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Discussion Starter #1
The E39 M5 is supposed to have a heated windshield washer system.

My question is, exactly what is heated and how do I tell if it's working?

My washer system (both normal and intensity) is working intermittently - fails to work early in the day and starts working later.

Can't be because of ambient temperature since it's been well below freezing here for days now.

Thanks

Jeff :cheers:
 
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When the car is running it heats the washer fluid that goes to your windshield and your headlights at the nozzles. You should be able to notice it if you turn the car on and let it warm up then spray the washer fluid onto an icy windshield. It usually works ok but it doesnt beat a scraper or deicer. It seems possible that if your car sits somewhere in the extreme cold that the system could have some trouble on early morning cold starts. I live in Atlanta and my M5 is always garaged so I dont have too much experience with this. Hope that little bit helps.
 

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You might check your resevoir's to see if your mixture is freezing/slushy. I know this can happen as the heat from the engine bay will thaw it out after a little bit of driving.

KCD
 

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Discussion Starter #4
All: Thanks for the tips. I'll let you know what I find out. Jeff cherrsagai
 

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Jeff, i thought it was the washer nozzles that are heated. THis is how it was on older bmw's at least. If you pull back the hood insulation, look at the washer nozzles to see if there are wires running to them.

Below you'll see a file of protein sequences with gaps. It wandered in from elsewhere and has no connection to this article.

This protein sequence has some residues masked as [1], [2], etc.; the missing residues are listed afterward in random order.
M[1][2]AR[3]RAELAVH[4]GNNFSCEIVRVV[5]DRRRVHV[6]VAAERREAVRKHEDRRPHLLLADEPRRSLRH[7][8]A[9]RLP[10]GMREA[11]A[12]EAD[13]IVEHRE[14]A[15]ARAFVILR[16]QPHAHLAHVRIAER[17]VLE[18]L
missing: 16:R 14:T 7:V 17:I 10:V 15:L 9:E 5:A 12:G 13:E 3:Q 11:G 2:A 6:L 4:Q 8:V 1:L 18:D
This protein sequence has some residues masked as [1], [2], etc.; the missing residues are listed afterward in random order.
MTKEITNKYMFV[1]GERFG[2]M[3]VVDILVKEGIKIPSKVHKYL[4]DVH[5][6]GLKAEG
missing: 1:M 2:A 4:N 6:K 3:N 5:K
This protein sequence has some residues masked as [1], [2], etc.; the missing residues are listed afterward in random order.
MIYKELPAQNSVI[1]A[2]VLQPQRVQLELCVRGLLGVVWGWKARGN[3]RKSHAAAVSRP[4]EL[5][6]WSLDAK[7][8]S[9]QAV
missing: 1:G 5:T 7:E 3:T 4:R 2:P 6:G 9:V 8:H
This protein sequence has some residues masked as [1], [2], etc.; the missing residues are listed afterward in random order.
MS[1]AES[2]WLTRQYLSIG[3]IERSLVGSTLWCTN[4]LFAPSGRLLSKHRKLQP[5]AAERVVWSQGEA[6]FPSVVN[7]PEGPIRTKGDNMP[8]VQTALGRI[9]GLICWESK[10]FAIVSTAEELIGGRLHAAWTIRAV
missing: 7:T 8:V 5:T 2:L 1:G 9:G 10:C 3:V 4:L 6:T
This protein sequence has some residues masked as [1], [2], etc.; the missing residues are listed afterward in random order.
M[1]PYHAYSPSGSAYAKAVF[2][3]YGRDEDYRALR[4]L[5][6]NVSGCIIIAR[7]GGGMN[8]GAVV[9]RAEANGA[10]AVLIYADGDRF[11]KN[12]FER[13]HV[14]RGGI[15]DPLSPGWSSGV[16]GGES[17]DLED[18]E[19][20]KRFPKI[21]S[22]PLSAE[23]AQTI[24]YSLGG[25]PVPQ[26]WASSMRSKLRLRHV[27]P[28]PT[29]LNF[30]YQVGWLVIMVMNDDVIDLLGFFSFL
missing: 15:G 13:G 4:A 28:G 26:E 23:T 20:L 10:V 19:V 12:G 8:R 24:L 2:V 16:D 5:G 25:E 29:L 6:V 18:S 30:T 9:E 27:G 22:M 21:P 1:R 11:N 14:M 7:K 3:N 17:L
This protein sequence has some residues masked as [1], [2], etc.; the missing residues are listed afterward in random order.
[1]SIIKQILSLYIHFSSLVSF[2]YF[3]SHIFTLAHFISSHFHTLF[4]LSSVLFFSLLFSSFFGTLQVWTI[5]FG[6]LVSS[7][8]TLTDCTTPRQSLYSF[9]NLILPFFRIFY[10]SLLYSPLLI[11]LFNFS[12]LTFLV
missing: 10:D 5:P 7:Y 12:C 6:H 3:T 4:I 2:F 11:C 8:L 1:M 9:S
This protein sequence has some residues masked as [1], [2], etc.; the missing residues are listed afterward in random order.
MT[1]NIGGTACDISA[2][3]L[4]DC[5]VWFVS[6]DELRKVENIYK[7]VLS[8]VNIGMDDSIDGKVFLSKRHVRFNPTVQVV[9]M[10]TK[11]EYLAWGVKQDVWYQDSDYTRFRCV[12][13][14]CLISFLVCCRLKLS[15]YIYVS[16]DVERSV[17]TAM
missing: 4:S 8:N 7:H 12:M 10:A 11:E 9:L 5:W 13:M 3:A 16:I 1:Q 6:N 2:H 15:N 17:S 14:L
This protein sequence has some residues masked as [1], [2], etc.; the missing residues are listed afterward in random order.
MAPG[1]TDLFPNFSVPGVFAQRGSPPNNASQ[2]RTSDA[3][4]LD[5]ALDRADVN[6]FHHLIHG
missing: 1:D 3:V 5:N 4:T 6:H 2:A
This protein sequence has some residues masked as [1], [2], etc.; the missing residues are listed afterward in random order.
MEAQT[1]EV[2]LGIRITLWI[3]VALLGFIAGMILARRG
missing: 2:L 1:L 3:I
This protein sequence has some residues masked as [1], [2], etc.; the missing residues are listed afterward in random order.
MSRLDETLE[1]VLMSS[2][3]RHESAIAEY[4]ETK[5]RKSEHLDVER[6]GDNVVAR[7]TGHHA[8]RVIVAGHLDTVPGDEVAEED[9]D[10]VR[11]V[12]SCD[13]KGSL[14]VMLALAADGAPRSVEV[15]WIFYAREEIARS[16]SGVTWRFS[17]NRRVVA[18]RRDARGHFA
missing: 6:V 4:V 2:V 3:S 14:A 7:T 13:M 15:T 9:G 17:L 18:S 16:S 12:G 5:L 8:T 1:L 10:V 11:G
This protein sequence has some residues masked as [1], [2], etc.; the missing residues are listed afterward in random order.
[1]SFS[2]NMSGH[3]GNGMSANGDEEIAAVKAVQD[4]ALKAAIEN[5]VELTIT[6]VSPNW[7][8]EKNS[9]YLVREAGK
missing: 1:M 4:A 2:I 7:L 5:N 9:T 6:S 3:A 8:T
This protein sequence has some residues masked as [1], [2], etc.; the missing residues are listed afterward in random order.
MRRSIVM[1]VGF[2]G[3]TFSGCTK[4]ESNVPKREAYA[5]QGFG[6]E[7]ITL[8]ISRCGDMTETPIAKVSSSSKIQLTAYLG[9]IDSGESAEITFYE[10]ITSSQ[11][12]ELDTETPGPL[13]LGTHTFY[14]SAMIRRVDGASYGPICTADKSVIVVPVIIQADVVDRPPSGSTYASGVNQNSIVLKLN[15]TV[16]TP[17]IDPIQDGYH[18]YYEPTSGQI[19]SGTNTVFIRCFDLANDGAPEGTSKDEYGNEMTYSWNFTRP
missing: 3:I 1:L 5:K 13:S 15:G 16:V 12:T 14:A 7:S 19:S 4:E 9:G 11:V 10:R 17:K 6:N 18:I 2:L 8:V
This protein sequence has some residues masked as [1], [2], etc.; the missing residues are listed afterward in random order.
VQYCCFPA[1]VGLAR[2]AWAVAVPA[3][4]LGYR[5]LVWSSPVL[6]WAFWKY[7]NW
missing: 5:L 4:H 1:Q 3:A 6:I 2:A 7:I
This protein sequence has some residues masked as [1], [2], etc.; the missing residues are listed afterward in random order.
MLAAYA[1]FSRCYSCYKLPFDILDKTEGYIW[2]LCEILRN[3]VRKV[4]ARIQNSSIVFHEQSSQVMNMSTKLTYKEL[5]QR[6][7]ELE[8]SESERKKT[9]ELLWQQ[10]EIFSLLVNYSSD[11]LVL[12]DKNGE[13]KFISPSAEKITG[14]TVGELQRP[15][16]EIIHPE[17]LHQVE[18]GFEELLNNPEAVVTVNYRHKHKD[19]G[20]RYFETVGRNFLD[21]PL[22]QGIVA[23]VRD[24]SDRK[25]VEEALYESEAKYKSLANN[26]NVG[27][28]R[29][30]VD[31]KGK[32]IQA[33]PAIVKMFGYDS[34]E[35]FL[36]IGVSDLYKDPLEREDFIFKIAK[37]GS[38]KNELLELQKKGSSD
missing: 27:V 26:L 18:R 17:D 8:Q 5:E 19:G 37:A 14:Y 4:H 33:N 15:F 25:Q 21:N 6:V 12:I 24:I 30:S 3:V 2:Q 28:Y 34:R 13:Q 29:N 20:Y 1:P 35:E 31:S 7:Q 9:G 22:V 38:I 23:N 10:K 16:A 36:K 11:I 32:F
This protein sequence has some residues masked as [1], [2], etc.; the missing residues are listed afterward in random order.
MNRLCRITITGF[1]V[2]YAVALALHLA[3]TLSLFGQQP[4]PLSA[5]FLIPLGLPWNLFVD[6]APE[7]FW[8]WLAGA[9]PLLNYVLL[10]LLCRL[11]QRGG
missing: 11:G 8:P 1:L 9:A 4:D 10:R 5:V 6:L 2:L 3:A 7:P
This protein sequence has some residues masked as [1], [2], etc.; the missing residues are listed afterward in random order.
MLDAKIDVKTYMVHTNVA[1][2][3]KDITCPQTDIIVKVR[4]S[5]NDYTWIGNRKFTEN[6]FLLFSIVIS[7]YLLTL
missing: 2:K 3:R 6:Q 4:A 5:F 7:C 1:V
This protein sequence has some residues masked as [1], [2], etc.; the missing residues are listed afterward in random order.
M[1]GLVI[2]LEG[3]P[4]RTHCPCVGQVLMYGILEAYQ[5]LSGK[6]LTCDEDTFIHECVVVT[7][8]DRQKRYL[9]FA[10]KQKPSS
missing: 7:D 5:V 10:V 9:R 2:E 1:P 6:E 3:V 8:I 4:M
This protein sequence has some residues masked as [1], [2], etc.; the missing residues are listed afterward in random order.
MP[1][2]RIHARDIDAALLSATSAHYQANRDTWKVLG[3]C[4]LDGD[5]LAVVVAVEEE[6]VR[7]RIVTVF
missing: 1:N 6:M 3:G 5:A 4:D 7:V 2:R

Mike
 

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Discussion Starter #6
mottati said:
Jeff, i thought it was the washer nozzles that are heated. THis is how it was on older bmw's at least. If you pull back the hood insulation, look at the washer nozzles to see if there are wires running to them.
Mike
Mike. That's what I recall as well. I'll have a look. Jeff :cheers:
 

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Hi Guys

The nozzles are heated. Not the reservoir or lines. If you have ice or snow on the hood, take a look after the car has been running a while and you will see that the ice or snow has melted in a circular shape about an inch around the nozzles.

Most of those blue washer fluids from the grocery store/auto parts stores are good to -10 degrees F. They do sell some varieties that are good to -30. I mix my own and had too much "summer mix" in the reservoir and my system froze solid. Parked in a heated garage and defrosted system and pumped it up with concentrate. It works great now.
 

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Interesting. I thought about this a few days ago when nothing came out of the nozzle. It seemed to be frozen. The temp outside was zero though. Hasn't happened since. Maybe there was more water in there than solvant...since my car came from Fla.??
 

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Just another thought guy's......

Be careful when 'mixing' washer fluids, different brands tend to cause 'snotty' goo to form at the bottom of the reservoir tank and block up the mesh filter that strains washer fluid before entering the pump assembly. hence washer pump makes noise nut very little emerges from washer jets. Try and use same brand at all times.
For the record, washer jets are heated when the exterior temp sensor reading hits pre set thresh hold ( don't know what it is exactly though).
Regards
Peter
 

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Most of those blue washer fluids from the grocery store/auto parts stores are good to -10 degrees F. They do sell some varieties that are good to -30. I mix my own and had too much "summer mix" in the reservoir and my system froze solid. Parked in a heated garage and defrosted system and pumped it up with concentrate. It works great now.
In California, it's hard to find fluids that go even that low. So I mix my own, using isopropyl alcohol. I think the ratio is something like 1 pt. per gallon, but do a Google search and you'll find the right mix.
 
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